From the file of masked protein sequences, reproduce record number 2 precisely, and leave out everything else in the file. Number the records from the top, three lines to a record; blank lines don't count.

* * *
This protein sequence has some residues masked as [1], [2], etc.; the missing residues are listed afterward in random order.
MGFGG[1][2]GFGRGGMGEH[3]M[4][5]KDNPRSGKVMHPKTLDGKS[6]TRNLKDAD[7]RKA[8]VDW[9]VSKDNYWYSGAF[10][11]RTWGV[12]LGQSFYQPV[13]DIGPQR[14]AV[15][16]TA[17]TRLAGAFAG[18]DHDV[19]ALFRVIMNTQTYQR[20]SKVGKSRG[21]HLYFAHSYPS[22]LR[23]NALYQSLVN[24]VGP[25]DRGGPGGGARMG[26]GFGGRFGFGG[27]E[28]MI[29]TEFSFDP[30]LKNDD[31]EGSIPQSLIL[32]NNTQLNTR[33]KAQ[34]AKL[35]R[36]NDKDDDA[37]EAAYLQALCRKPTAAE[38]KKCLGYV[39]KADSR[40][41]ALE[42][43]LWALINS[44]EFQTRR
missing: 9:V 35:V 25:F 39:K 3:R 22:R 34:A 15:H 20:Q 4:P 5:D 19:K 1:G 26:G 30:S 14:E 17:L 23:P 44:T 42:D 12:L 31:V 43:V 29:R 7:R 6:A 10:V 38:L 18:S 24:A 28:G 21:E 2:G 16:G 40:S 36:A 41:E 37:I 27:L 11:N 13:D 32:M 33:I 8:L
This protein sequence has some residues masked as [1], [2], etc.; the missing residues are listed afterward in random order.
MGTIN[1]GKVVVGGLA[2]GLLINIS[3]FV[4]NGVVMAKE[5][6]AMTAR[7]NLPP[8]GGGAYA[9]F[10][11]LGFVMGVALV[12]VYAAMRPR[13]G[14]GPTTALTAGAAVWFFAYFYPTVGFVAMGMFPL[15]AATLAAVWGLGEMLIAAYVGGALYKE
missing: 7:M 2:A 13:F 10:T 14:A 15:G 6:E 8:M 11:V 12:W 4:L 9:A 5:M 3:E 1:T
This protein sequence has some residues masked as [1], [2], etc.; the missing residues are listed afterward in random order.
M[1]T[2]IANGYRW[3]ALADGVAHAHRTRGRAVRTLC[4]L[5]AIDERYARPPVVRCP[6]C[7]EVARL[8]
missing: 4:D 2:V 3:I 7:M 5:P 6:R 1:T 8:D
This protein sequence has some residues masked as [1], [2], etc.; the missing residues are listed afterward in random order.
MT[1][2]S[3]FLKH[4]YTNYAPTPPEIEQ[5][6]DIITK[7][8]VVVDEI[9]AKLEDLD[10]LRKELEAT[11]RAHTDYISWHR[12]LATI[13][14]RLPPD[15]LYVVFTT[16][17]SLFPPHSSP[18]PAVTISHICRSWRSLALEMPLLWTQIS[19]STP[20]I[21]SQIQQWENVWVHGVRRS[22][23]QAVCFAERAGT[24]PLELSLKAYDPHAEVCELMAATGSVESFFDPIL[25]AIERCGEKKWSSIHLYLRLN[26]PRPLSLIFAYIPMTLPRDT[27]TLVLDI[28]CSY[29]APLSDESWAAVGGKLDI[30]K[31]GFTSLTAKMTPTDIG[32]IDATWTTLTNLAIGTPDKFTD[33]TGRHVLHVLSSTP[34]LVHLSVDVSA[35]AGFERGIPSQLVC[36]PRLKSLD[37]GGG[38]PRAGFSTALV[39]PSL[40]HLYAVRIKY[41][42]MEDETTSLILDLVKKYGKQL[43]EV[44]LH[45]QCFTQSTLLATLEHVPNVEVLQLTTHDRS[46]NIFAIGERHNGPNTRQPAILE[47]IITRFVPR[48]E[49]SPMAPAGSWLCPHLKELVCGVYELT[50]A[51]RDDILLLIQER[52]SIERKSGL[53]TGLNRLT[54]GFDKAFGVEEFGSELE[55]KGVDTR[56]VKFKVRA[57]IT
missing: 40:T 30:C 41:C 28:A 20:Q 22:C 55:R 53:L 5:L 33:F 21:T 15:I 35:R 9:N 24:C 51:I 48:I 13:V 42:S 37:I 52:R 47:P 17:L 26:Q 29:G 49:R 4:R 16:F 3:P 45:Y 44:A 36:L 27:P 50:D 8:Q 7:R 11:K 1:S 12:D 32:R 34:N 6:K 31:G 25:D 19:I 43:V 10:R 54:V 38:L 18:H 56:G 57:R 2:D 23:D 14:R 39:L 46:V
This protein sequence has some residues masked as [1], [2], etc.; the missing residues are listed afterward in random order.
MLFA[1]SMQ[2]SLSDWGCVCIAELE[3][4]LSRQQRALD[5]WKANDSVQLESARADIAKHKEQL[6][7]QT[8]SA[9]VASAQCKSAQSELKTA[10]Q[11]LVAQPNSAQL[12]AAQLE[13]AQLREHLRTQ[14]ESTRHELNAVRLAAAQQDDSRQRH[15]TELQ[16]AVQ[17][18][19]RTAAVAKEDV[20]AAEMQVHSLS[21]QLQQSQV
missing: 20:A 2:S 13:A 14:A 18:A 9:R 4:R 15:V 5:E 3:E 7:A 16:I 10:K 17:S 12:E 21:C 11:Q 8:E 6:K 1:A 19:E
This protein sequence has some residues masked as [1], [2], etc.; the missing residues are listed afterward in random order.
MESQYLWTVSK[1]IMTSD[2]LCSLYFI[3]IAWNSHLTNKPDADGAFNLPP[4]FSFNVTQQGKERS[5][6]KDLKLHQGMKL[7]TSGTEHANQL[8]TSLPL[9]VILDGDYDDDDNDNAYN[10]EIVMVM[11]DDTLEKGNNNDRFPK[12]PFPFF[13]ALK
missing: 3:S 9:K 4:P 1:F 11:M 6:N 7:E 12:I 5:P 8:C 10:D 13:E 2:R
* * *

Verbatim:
This protein sequence has some residues masked as [1], [2], etc.; the missing residues are listed afterward in random order.
MGTIN[1]GKVVVGGLA[2]GLLINIS[3]FV[4]NGVVMAKE[5][6]AMTAR[7]NLPP[8]GGGAYA[9]F[10][11]LGFVMGVALV[12]VYAAMRPR[13]G[14]GPTTALTAGAAVWFFAYFYPTVGFVAMGMFPL[15]AATLAAVWGLGEMLIAAYVGGALYKE
missing: 7:M 2:A 13:F 10:T 14:A 15:G 6:E 8:M 11:V 12:W 4:L 9:A 5:M 3:E 1:T